If you are booked as a participant in this event but have not yet confirmed any transport needs to / from West Town Farm but would like to be included please get in touch with both Suzanne & Rebecca A.S.A.P. Please also get in touch if you would like your profile and contact details to be included in the programme but have not yet forwarded details.
Remember West Town is a working farm please wear appropriate clothing and footwear.
St David’s Station: Jeremy Brice, Ana Moragues Faus, Matt Reed, Agatha Herman, Alice Willatt, Laura Colebroke, Emma Roe, Lou Dudley, Henry Buller, Kim Ward.
Streatham Campus: Rebecca Jones, Mags Adams, Alexandra Sexton, Eifiona Thomas Lane, Megan Blake, Andrew Williams, Charlotte Spring.
Tuesday 1st September – West Town Farm, Exeter.
Although food waste is beginning to appear on academic and political agendas there has been a tendency to frame the problem around individual food practices, and much less work has been done on how food becomes framed as waste at other nodes within food systems. Through employing a mixture of panel sessions, provocations, hands on sessions and group work, this symposium will bring together academics, food producers, food retailers and food activists in order to approach the problem of systemic food waste. We hope this symposium will enable a collaborative process of agenda setting for future research into food waste, food knowledges and food practices.
Opening Remarks & Provocations: Prof. Henry Buller (University of Exeter).
Dr. Megan Blake (University of Sheffield); Dr. Emma Roe (University of Southampton); Dr. Matt Reed (The Countryside and Community Research Institute); Andy Bragg (West Town Farm); Martyn Bragg (Shillingford Organics); and Kim Chenoweth (Devon and Cornwall Food Association).
Closing Remarks: Prof. Elspeth Probyn (University of Sydney).
Food matters are increasingly contested as lively materials that shape issues around human health and wellbeing as well as impacting on ecosystems through their production, consumption and disposal. Food materials decay rendering food inedible. Food material can be seen as unknown, unfamiliar and undesirable for consumption. Food matters can contain anxieties over provenance, authenticity and wider material impacts on our ecosystems and our bodies. However solutions to knowing food, addressing food waste and increasing access to fresh food are contested. Examples of this include the use of waste food to address issues of food poverty, processing technologies precluding edible food from reaching the consumer, or food labelling inhibiting edible food from being consumed. Through this participatory event we seek to explore these issues by not only generating debate for academic research, but by also getting our hands on food matters, and engaging with local producers’ food stories and food knowledges. By incorporating practical hands- on sessions to produce our lunch with ‘waste’ food and hearing on-the-ground experiences of producers and activists, we seek to ground academic debate on production- consumption-waste pathways with the matter of food itself, and to co-create knowledges for ongoing research collaboration.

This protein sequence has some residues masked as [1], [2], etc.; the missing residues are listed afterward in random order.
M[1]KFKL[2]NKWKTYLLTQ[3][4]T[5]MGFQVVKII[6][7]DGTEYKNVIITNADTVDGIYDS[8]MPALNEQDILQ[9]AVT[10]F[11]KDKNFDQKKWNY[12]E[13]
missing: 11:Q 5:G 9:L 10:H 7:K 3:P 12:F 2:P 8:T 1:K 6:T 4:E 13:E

More Info and Event Booking Here. (Limited places available).
Organised in collaboration with:
Love Local Food, West Town Farm, OrganicARTS, Ashclyst Farm & Dairy, Shillingford Organics. With support from the Nature, Materialities & Biopolitics (NaMBio) research group of the Department of Geography in the University of Exeter, the Social & Cultural Geography Research Group of the Royal Geographical Society with the Institute of British Geographers (SCGRG RGS-IBG), the South-West Doctoral Centre of the Economic and Social Research Council (ESRC SWDTC), and the Catalyst Project at the University of Exeter.
N.B. this symposium is supported by the ESRC SWDTC, and we have 3 funded places for student note-takers. The note-takers will work with group facilitators in order to produce a detailed record of the day’s discussions that can feed in to future research design. In addition, their delegate fee will be waived and we can offer £50 each in expenses. If you are a PhD Researcher interested in being actively involved in the symposium in this way, then please contact Suzanne Hocknell <sh422 [at] exeter.ac.uk> and Dr Rebecca Sandover <R.J.Sandover [at] exeter.ac.uk> for more information.
(Although it can be booked independently, this symposium is also a pre-event of the RGS-IBG annual conference. Information about the RGS-IBG annual conference can be found here. Linked sessions within the conference include: ‘Surfaces of Distinction: Materiality & viscerally knowing food’ one, two & three; ‘Thinking through Food Justice & Sovereignty’; ‘Geographical Perspectives on Food in the Anthropocene’ one, two & three; & ‘Exploring the Role of Transformative Research in Struggles for Food Sovereignty‘).
Suzanne Hocknell is a third year ESRC funded PhD Candidate at the University of Exeter supervised by Dr Ian Cook and Professor Steve Hinchliffe. Her research focuses on knowledges and practices of food. More specifically her PhD work investigates how margarine is done in industry, and in the home; as well as engaging craft methodologies to create space for exploring other ways of knowing and practicing margarine.
Dr Rebecca Sandover is an Associate Research Fellow working on The Contagion project at The University of Exeter, led by Prof. S Hinchliffe. Her PhD research investigated how material and visceral relationships when growing and cooking food shapes food knowledge and consumption habits. This research was conducted at two allotment sites in South Somerset.